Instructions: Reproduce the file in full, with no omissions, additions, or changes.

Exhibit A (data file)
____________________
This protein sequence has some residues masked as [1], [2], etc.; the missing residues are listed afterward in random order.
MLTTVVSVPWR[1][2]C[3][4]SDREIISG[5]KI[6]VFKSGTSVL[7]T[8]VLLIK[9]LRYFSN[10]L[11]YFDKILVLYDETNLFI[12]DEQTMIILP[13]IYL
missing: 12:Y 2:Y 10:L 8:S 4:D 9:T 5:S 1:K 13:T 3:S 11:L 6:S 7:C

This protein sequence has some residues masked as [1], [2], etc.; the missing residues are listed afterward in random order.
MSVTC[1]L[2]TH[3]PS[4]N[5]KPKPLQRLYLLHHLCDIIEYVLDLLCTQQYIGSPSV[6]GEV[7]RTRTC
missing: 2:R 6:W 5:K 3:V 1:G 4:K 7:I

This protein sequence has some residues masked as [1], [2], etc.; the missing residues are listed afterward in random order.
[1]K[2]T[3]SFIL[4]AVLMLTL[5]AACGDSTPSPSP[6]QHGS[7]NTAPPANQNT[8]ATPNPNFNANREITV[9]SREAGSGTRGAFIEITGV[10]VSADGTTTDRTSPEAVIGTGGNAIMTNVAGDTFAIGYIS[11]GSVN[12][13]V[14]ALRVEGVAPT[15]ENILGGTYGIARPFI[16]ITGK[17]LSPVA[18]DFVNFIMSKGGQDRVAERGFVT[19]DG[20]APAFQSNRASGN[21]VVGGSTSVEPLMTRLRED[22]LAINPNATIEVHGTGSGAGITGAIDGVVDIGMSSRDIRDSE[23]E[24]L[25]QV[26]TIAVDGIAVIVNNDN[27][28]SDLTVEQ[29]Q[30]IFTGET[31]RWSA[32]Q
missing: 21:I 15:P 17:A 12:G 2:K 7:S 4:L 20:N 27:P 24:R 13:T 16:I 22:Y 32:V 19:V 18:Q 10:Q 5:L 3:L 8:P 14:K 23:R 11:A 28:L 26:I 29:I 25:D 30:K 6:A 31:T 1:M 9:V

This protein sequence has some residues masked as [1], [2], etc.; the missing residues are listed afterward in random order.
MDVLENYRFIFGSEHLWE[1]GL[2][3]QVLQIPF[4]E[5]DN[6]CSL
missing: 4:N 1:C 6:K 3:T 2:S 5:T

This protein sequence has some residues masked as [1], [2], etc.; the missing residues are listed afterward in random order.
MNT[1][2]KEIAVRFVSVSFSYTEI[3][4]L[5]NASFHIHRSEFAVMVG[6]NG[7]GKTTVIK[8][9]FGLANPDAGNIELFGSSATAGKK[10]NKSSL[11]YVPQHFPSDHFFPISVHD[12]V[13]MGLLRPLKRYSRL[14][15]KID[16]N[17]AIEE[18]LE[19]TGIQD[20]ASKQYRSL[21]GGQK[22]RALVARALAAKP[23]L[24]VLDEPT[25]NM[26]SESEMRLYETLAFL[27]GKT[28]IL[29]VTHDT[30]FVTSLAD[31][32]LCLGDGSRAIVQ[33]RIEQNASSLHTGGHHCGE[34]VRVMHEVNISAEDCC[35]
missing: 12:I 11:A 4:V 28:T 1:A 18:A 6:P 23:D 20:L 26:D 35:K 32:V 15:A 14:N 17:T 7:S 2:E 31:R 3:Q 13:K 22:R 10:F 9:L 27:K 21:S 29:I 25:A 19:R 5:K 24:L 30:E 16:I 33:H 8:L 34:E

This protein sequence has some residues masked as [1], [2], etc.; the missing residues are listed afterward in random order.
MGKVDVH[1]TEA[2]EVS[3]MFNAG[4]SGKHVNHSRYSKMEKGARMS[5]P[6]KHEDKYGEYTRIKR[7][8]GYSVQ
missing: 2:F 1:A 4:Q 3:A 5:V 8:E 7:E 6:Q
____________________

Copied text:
This protein sequence has some residues masked as [1], [2], etc.; the missing residues are listed afterward in random order.
MLTTVVSVPWR[1][2]C[3][4]SDREIISG[5]KI[6]VFKSGTSVL[7]T[8]VLLIK[9]LRYFSN[10]L[11]YFDKILVLYDETNLFI[12]DEQTMIILP[13]IYL
missing: 12:Y 2:Y 10:L 8:S 4:D 9:T 5:S 1:K 13:T 3:S 11:L 6:S 7:C

This protein sequence has some residues masked as [1], [2], etc.; the missing residues are listed afterward in random order.
MSVTC[1]L[2]TH[3]PS[4]N[5]KPKPLQRLYLLHHLCDIIEYVLDLLCTQQYIGSPSV[6]GEV[7]RTRTC
missing: 2:R 6:W 5:K 3:V 1:G 4:K 7:I

This protein sequence has some residues masked as [1], [2], etc.; the missing residues are listed afterward in random order.
[1]K[2]T[3]SFIL[4]AVLMLTL[5]AACGDSTPSPSP[6]QHGS[7]NTAPPANQNT[8]ATPNPNFNANREITV[9]SREAGSGTRGAFIEITGV[10]VSADGTTTDRTSPEAVIGTGGNAIMTNVAGDTFAIGYIS[11]GSVN[12][13]V[14]ALRVEGVAPT[15]ENILGGTYGIARPFI[16]ITGK[17]LSPVA[18]DFVNFIMSKGGQDRVAERGFVT[19]DG[20]APAFQSNRASGN[21]VVGGSTSVEPLMTRLRED[22]LAINPNATIEVHGTGSGAGITGAIDGVVDIGMSSRDIRDSE[23]E[24]L[25]QV[26]TIAVDGIAVIVNNDN[27][28]SDLTVEQ[29]Q[30]IFTGET[31]RWSA[32]Q
missing: 21:I 15:P 17:A 12:G 2:K 7:S 4:L 20:N 27:P 24:R 13:T 16:I 22:Y 32:V 19:V 18:Q 10:Q 5:L 3:L 8:P 14:K 23:R 11:A 28:L 26:I 29:I 25:D 30:K 6:A 31:T 1:M 9:V

This protein sequence has some residues masked as [1], [2], etc.; the missing residues are listed afterward in random order.
MDVLENYRFIFGSEHLWE[1]GL[2][3]QVLQIPF[4]E[5]DN[6]CSL
missing: 4:N 1:C 6:K 3:T 2:S 5:T

This protein sequence has some residues masked as [1], [2], etc.; the missing residues are listed afterward in random order.
MNT[1][2]KEIAVRFVSVSFSYTEI[3][4]L[5]NASFHIHRSEFAVMVG[6]NG[7]GKTTVIK[8][9]FGLANPDAGNIELFGSSATAGKK[10]NKSSL[11]YVPQHFPSDHFFPISVHD[12]V[13]MGLLRPLKRYSRL[14][15]KID[16]N[17]AIEE[18]LE[19]TGIQD[20]ASKQYRSL[21]GGQK[22]RALVARALAAKP[23]L[24]VLDEPT[25]NM[26]SESEMRLYETLAFL[27]GKT[28]IL[29]VTHDT[30]FVTSLAD[31][32]LCLGDGSRAIVQ[33]RIEQNASSLHTGGHHCGE[34]VRVMHEVNISAEDCC[35]
missing: 12:I 11:A 4:V 28:T 1:A 18:A 6:P 23:D 20:L 26:D 35:K 32:V 15:A 14:N 17:T 7:S 2:E 31:R 3:Q 13:K 22:R 10:F 9:L 27:K 21:S 29:I 25:A 19:R 5:K 24:L 30:E 16:I 33:H 8:L 34:E

This protein sequence has some residues masked as [1], [2], etc.; the missing residues are listed afterward in random order.
MGKVDVH[1]TEA[2]EVS[3]MFNAG[4]SGKHVNHSRYSKMEKGARMS[5]P[6]KHEDKYGEYTRIKR[7][8]GYSVQ
missing: 2:F 1:A 4:Q 3:A 5:V 8:E 7:E 6:Q